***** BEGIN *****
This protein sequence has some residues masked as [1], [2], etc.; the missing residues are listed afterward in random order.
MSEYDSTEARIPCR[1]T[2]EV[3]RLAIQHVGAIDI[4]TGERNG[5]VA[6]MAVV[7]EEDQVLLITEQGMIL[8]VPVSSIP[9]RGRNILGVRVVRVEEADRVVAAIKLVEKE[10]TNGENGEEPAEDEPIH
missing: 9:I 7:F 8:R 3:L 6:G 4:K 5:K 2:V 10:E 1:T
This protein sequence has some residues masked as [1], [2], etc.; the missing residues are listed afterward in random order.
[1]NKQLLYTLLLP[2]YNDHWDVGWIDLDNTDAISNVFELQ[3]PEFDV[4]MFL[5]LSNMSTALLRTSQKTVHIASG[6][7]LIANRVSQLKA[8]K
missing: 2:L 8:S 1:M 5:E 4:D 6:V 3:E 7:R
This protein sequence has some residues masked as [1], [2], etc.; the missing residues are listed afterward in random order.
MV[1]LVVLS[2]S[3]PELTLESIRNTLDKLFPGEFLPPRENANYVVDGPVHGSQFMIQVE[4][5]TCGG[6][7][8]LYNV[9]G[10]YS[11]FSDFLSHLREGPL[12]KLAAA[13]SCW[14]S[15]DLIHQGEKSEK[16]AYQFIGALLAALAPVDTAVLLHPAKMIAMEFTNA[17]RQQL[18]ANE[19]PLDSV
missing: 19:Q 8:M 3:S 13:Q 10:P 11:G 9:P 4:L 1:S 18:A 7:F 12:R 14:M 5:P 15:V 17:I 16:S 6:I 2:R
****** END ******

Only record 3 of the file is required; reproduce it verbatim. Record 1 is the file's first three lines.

This protein sequence has some residues masked as [1], [2], etc.; the missing residues are listed afterward in random order.
MV[1]LVVLS[2]S[3]PELTLESIRNTLDKLFPGEFLPPRENANYVVDGPVHGSQFMIQVE[4][5]TCGG[6][7][8]LYNV[9]G[10]YS[11]FSDFLSHLREGPL[12]KLAAA[13]SCW[14]S[15]DLIHQGEKSEK[16]AYQFIGALLAALAPVDTAVLLHPAKMIAMEFTNA[17]RQQL[18]ANE[19]PLDSV
missing: 19:Q 8:M 3:S 13:Q 10:P 11:G 9:P 4:L 1:S 18:A 7:F 12:R 14:M 5:P 15:V 17:I 16:S 6:I 2:R